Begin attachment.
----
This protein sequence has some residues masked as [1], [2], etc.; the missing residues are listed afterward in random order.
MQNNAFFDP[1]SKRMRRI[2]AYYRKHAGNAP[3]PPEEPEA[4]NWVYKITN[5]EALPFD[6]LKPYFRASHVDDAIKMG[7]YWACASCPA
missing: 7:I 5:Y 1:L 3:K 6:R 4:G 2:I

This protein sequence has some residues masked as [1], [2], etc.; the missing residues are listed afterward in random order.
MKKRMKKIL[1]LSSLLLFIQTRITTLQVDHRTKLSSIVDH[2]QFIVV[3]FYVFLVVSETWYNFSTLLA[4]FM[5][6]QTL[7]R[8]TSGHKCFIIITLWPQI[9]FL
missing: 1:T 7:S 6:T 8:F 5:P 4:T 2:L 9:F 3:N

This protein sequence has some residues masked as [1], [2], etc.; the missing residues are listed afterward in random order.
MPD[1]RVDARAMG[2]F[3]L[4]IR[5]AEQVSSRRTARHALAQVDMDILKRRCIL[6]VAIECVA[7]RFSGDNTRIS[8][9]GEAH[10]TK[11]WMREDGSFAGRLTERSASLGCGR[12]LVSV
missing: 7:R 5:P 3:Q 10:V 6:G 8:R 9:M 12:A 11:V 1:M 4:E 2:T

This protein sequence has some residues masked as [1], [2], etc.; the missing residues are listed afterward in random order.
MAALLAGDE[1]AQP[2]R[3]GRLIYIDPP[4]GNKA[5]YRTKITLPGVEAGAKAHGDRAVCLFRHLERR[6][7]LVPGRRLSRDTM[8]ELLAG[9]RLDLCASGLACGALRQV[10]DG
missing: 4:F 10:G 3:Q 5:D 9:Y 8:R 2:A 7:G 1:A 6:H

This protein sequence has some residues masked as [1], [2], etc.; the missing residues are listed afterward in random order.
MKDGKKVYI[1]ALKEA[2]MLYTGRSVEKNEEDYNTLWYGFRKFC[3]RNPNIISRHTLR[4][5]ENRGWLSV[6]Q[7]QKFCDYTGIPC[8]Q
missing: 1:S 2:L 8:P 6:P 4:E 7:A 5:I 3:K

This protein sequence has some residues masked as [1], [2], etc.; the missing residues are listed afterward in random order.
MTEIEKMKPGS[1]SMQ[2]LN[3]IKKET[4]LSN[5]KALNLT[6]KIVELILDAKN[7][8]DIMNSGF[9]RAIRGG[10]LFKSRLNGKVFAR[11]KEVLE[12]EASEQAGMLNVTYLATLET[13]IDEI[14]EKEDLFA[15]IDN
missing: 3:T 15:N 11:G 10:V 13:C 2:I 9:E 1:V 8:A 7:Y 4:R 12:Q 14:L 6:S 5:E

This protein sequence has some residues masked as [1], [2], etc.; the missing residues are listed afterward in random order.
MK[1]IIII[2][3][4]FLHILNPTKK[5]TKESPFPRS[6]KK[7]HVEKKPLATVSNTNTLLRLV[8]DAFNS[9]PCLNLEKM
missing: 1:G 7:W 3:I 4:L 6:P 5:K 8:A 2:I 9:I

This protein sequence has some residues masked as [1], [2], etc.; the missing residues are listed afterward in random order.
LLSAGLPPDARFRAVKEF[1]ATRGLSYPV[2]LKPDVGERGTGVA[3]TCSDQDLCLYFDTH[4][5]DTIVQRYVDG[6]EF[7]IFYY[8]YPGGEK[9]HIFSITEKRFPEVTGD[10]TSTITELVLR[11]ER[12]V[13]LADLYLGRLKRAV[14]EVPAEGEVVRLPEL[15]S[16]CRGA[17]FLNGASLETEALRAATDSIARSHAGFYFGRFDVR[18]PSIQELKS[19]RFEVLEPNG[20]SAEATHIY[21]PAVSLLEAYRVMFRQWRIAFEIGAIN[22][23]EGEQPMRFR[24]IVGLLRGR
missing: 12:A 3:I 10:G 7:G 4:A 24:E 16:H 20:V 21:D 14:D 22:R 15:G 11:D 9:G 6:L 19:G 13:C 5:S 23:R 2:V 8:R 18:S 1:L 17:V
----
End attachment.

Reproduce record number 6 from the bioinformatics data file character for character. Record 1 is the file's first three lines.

This protein sequence has some residues masked as [1], [2], etc.; the missing residues are listed afterward in random order.
MTEIEKMKPGS[1]SMQ[2]LN[3]IKKET[4]LSN[5]KALNLT[6]KIVELILDAKN[7][8]DIMNSGF[9]RAIRGG[10]LFKSRLNGKVFAR[11]KEVLE[12]EASEQAGMLNVTYLATLET[13]IDEI[14]EKEDLFA[15]IDN
missing: 3:T 15:N 11:G 10:V 13:C 2:I 9:E 1:V 8:A 7:Y 4:R 12:Q 14:L 6:S 5:E